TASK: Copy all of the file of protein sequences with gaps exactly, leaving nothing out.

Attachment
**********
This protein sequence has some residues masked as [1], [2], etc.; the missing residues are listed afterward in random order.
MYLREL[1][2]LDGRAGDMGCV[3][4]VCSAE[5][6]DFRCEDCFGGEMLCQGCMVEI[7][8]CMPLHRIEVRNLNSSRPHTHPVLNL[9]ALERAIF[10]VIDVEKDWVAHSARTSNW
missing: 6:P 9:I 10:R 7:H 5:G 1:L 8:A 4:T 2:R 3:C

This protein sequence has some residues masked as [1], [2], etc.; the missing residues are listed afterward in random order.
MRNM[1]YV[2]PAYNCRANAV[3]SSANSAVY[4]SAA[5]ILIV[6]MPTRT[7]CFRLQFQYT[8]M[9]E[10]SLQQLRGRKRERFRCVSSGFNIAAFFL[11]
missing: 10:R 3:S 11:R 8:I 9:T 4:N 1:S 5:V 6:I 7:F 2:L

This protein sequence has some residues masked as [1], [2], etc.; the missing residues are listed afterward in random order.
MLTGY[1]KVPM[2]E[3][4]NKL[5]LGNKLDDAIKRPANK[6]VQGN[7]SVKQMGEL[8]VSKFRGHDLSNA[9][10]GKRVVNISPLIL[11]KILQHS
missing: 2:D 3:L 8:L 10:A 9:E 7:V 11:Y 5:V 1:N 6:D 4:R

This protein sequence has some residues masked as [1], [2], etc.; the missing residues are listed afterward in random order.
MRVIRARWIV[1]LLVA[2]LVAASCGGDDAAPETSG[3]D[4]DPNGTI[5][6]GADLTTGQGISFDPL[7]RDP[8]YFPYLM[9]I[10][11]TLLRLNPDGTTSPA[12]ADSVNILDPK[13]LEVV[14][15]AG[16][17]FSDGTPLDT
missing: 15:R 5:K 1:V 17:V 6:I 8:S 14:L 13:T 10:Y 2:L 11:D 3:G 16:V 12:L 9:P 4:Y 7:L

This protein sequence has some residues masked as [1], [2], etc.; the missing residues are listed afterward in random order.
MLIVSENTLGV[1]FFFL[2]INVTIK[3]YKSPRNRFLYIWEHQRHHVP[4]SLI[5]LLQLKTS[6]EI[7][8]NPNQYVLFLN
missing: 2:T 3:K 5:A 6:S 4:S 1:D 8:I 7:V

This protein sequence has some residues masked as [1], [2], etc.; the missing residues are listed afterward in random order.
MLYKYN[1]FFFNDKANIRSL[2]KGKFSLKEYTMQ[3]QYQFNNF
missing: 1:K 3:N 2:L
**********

This protein sequence has some residues masked as [1], [2], etc.; the missing residues are listed afterward in random order.
MYLREL[1][2]LDGRAGDMGCV[3][4]VCSAE[5][6]DFRCEDCFGGEMLCQGCMVEI[7][8]CMPLHRIEVRNLNSSRPHTHPVLNL[9]ALERAIF[10]VIDVEKDWVAHSARTSNW
missing: 6:P 9:I 10:R 7:H 5:G 1:L 8:A 4:T 2:R 3:C

This protein sequence has some residues masked as [1], [2], etc.; the missing residues are listed afterward in random order.
MRNM[1]YV[2]PAYNCRANAV[3]SSANSAVY[4]SAA[5]ILIV[6]MPTRT[7]CFRLQFQYT[8]M[9]E[10]SLQQLRGRKRERFRCVSSGFNIAAFFL[11]
missing: 10:R 3:S 11:R 8:I 9:T 4:N 1:S 5:V 6:I 7:F 2:L

This protein sequence has some residues masked as [1], [2], etc.; the missing residues are listed afterward in random order.
MLTGY[1]KVPM[2]E[3][4]NKL[5]LGNKLDDAIKRPANK[6]VQGN[7]SVKQMGEL[8]VSKFRGHDLSNA[9][10]GKRVVNISPLIL[11]KILQHS
missing: 2:D 3:L 8:L 10:A 9:E 7:V 11:Y 5:V 1:N 6:D 4:R

This protein sequence has some residues masked as [1], [2], etc.; the missing residues are listed afterward in random order.
MRVIRARWIV[1]LLVA[2]LVAASCGGDDAAPETSG[3]D[4]DPNGTI[5][6]GADLTTGQGISFDPL[7]RDP[8]YFPYLM[9]I[10][11]TLLRLNPDGTTSPA[12]ADSVNILDPK[13]LEVV[14][15]AG[16][17]FSDGTPLDT
missing: 15:R 5:K 1:V 17:V 6:I 8:S 14:L 13:T 10:Y 2:L 11:D 3:G 16:V 12:L 9:P 4:Y 7:L

This protein sequence has some residues masked as [1], [2], etc.; the missing residues are listed afterward in random order.
MLIVSENTLGV[1]FFFL[2]INVTIK[3]YKSPRNRFLYIWEHQRHHVP[4]SLI[5]LLQLKTS[6]EI[7][8]NPNQYVLFLN
missing: 2:T 3:K 5:A 6:S 4:S 1:D 8:I 7:V

This protein sequence has some residues masked as [1], [2], etc.; the missing residues are listed afterward in random order.
MLYKYN[1]FFFNDKANIRSL[2]KGKFSLKEYTMQ[3]QYQFNNF
missing: 1:K 3:N 2:L